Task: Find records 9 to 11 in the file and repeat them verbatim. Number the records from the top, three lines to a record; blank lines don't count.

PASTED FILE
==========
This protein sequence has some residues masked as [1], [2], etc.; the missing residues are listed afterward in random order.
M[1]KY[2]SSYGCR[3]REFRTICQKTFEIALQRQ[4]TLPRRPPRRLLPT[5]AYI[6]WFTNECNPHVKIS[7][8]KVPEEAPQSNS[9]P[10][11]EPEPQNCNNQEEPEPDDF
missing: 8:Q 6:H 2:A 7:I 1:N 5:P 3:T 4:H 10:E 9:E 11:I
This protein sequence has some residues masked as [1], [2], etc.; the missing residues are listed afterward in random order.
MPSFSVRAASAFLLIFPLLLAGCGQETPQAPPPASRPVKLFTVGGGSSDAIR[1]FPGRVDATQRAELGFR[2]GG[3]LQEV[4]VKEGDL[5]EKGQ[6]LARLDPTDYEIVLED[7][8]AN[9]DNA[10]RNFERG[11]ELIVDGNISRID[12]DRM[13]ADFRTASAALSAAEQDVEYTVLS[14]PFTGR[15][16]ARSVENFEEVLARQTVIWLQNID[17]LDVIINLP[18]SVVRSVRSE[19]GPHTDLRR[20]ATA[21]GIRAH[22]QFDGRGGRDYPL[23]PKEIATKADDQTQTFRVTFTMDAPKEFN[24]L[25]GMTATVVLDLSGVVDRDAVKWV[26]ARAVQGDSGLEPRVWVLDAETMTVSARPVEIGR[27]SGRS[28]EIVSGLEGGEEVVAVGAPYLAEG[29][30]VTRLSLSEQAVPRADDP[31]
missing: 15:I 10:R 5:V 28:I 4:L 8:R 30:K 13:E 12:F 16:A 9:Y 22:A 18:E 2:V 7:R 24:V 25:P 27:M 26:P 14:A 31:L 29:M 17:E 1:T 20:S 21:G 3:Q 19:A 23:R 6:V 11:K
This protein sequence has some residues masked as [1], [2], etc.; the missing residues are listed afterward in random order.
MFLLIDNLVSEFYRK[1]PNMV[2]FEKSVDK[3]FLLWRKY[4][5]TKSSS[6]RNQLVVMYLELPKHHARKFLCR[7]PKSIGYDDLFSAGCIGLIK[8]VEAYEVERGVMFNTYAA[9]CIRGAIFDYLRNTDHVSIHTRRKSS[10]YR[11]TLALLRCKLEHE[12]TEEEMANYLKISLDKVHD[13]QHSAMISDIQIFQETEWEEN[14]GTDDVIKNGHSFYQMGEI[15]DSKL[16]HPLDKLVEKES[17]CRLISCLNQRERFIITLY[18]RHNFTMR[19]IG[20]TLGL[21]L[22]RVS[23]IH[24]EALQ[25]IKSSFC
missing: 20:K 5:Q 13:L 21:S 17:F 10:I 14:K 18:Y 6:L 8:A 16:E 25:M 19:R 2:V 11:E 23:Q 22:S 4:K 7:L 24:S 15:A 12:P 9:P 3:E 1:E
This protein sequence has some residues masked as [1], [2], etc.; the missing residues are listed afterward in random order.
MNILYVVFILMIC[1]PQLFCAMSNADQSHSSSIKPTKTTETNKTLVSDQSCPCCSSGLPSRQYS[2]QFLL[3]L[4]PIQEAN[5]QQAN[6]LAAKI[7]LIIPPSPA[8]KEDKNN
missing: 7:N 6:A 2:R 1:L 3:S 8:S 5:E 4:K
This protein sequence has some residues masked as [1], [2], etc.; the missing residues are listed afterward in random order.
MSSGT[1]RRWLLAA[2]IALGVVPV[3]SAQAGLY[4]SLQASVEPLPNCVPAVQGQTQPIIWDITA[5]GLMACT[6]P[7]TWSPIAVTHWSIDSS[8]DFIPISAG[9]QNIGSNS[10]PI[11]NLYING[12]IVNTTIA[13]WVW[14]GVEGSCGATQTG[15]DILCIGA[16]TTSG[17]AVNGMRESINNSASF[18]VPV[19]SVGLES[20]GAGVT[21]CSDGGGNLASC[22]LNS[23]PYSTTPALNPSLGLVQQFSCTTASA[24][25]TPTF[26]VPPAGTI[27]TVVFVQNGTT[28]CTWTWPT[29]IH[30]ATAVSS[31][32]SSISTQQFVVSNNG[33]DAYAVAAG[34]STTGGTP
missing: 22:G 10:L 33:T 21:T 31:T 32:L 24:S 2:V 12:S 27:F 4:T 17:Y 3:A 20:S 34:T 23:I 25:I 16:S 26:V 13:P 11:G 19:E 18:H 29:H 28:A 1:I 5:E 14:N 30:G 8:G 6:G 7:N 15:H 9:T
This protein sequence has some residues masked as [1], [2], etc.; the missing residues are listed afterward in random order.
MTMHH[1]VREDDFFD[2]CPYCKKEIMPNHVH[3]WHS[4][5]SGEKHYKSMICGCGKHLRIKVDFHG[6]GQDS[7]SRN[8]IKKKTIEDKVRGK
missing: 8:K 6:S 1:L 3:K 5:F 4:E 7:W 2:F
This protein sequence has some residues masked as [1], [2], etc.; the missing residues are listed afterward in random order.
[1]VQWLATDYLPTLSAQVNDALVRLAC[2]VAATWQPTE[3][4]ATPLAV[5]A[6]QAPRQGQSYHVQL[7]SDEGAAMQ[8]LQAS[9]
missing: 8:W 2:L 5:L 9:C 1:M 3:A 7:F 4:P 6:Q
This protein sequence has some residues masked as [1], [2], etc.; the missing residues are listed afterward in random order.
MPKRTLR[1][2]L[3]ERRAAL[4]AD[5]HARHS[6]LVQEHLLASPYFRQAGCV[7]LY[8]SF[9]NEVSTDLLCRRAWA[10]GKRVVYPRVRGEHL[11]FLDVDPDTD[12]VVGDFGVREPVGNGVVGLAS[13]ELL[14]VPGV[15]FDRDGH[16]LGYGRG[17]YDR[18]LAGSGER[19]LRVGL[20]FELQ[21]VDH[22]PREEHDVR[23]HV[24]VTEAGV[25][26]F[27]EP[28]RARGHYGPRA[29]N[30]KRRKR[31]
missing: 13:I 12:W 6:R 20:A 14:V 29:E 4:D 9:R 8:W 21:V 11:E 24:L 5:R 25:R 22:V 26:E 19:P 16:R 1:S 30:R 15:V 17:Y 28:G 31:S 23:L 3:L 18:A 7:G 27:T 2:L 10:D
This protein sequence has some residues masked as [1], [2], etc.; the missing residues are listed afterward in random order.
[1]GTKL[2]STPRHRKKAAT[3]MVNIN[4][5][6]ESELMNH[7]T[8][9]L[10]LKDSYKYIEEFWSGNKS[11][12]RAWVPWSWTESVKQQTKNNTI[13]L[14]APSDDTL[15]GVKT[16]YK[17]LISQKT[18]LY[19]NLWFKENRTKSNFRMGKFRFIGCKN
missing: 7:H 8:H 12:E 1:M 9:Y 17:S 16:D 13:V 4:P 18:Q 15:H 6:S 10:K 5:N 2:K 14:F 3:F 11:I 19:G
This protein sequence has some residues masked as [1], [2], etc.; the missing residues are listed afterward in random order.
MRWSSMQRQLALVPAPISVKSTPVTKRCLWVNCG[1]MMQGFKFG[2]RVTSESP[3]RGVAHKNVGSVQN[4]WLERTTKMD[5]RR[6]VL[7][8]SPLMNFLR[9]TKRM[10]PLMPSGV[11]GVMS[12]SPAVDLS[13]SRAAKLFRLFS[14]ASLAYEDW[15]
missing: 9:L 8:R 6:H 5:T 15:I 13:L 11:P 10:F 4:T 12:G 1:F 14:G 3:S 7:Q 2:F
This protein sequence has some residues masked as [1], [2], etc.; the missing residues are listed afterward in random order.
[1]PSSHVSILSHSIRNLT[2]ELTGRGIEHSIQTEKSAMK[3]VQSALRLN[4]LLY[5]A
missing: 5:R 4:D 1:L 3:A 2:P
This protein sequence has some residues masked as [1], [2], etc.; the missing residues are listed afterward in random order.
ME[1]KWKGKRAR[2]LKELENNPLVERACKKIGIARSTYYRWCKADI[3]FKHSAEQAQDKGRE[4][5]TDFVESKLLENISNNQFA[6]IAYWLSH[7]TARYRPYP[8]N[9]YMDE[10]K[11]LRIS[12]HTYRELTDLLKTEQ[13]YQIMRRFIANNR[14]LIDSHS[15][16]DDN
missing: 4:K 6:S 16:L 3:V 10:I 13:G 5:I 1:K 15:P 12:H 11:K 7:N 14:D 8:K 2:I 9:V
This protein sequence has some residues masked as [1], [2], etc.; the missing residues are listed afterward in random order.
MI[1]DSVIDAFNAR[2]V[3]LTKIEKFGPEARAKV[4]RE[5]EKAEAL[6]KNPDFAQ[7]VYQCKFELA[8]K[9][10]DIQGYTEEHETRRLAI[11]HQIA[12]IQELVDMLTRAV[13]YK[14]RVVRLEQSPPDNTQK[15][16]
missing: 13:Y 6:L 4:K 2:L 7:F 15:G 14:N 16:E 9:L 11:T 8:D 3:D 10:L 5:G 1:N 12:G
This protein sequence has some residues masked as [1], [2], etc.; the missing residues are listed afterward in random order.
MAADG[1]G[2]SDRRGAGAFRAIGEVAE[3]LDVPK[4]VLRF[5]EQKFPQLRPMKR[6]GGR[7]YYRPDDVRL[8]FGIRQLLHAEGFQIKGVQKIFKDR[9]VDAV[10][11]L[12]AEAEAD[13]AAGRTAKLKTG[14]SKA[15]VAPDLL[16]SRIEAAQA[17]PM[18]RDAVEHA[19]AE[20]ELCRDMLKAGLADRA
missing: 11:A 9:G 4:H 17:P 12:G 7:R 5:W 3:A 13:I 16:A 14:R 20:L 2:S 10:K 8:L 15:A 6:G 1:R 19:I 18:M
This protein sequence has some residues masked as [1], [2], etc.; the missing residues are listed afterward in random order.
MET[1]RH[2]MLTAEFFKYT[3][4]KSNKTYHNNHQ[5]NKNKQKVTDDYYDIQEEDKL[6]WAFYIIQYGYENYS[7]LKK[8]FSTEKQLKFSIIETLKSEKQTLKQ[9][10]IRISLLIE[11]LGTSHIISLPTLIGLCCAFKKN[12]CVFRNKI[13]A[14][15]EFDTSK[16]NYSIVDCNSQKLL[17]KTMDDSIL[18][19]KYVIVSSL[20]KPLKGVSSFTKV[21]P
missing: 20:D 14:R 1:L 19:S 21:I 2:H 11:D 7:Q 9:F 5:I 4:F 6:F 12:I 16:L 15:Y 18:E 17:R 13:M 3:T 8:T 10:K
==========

This protein sequence has some residues masked as [1], [2], etc.; the missing residues are listed afterward in random order.
[1]GTKL[2]STPRHRKKAAT[3]MVNIN[4][5][6]ESELMNH[7]T[8][9]L[10]LKDSYKYIEEFWSGNKS[11][12]RAWVPWSWTESVKQQTKNNTI[13]L[14]APSDDTL[15]GVKT[16]YK[17]LISQKT[18]LY[19]NLWFKENRTKSNFRMGKFRFIGCKN
missing: 7:H 8:H 12:E 1:M 9:Y 17:S 16:D 13:V 4:P 18:Q 15:H 6:S 10:K 5:N 2:K 14:F 3:F 11:I 19:G
This protein sequence has some residues masked as [1], [2], etc.; the missing residues are listed afterward in random order.
MRWSSMQRQLALVPAPISVKSTPVTKRCLWVNCG[1]MMQGFKFG[2]RVTSESP[3]RGVAHKNVGSVQN[4]WLERTTKMD[5]RR[6]VL[7][8]SPLMNFLR[9]TKRM[10]PLMPSGV[11]GVMS[12]SPAVDLS[13]SRAAKLFRLFS[14]ASLAYEDW[15]
missing: 9:L 8:R 6:H 5:T 15:I 13:L 11:P 10:F 4:T 12:G 1:F 14:G 3:S 7:Q 2:F
This protein sequence has some residues masked as [1], [2], etc.; the missing residues are listed afterward in random order.
[1]PSSHVSILSHSIRNLT[2]ELTGRGIEHSIQTEKSAMK[3]VQSALRLN[4]LLY[5]A
missing: 5:R 4:D 1:L 3:A 2:P